In recent three years, Qu has kept in touch with many investors who have shown an interest in investing in the medical services industry on the mainland.
"Although content with the encouraging policies, many of them still have to face other problems, which cause them to dither and be cautious, " he added.
Up until now, overseas funding of medical institutions accounts for a tiny proportion of the mainland's total investment in the medical services industry. Most of it is in the economically more developed areas such as Shanghai and Guangdong and mainly targets overseas people working or traveling on the mainland and the newly wealthy Chinese.
According to the Ministry of Health, 13,519 public hospitals and 8,864 privately run hospitals were operating on the mainland as of March.
"Foreign investors may feel uncomfortable or a bit out of place when they entered this market. They have to continue to adjust to the local market," said an industry insider surnamed Li, who declined to give his full name.
Chang said Landseed hospital made many adjustments to adapt to policies on the mainland.
"For example, if we want to open some departments, we are required to have a certain amount of space and a number of personnel working in them, which may not be reasonable," he said.
"Besides, patients' recognition and trust of private hospitals is not high," he said.
But in Qu's eyes, the biggest hurdle for investment in the medical services industry is the shortage of qualified personnel and an immature social insurance policy.
"Although physicians are now encouraged by the government to practice at several sites, many are still working in limited places for various reasons. In addition, there is still a need for the reform of the qualifications for private hospitals in order to reimburse expenses from social insurance," Qu said. "With these concerns, many overseas investors may have less motivation to move into the sector any time soon."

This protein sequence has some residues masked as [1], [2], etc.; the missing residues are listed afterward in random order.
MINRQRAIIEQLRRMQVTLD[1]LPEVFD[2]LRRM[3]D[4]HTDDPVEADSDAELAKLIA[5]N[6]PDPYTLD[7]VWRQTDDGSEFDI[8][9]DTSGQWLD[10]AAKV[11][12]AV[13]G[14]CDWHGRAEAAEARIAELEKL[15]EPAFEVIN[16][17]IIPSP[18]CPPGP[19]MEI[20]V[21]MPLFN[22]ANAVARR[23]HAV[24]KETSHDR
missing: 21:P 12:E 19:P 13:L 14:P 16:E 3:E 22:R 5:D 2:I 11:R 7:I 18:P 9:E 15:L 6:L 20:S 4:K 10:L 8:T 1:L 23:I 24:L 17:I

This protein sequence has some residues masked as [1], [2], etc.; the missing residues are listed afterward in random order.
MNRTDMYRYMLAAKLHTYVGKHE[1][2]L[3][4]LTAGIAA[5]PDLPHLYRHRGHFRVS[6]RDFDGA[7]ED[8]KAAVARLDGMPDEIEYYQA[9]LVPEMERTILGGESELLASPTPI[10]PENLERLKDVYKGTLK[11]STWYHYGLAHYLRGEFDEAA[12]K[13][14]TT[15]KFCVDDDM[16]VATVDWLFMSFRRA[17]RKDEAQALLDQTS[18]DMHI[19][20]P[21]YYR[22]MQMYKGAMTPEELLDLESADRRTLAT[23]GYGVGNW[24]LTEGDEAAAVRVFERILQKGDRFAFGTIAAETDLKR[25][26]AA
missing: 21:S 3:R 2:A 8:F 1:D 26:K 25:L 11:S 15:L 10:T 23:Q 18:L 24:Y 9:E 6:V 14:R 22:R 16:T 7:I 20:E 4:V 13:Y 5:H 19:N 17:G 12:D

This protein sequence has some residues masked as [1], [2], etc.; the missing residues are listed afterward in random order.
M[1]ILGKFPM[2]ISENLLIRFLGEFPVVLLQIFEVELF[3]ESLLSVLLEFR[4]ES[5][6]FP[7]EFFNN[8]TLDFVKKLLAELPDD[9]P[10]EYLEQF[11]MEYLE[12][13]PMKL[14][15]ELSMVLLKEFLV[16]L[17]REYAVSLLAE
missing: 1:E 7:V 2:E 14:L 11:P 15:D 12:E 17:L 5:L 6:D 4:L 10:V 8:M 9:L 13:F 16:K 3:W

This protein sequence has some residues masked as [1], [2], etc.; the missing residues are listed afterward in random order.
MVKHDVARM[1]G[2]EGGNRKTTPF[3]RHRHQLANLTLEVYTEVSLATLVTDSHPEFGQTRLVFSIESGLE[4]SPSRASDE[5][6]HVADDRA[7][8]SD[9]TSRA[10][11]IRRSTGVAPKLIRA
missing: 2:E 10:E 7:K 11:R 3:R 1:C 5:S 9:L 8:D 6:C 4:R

With the ceiling for private capital entering into the medical services industry on the mainland gradually being removed, more real opportunities will be seen for specialist services such as dentistry, ophthalmology and pediatrics, according to a report by ChinaVenture Group, a research and consulting firm focusing on venture capital and private equity investment.
Medical services in these niche areas are in very short supply and have a higher technical barrier, which means they have more opportunities, the report said.
"Specialist hospitals are often operated on a small scale where there is higher profit and lower risk," Qu said.
Another report, by Zero2IPO, research center showed that there were 158 investment deals in the medical and healthcare sector in 2011, worth $4.14 billion - around the same amount as the total deals in the sector from 2006 to 2010. Most of them are in niche areas, such as dentistry, maternity care, health examinations and elderly care.
Taiwan Landseed International Medical Group is also investing in a specialist children's hospital in Changning district in Shanghai. The construction of the hospital is expected to be finished in 2013.
"Now Chinese parents want to spend more on their only child. There is huge potential in this niche market. In this hospital, we will provide a quality service for them," Chang said.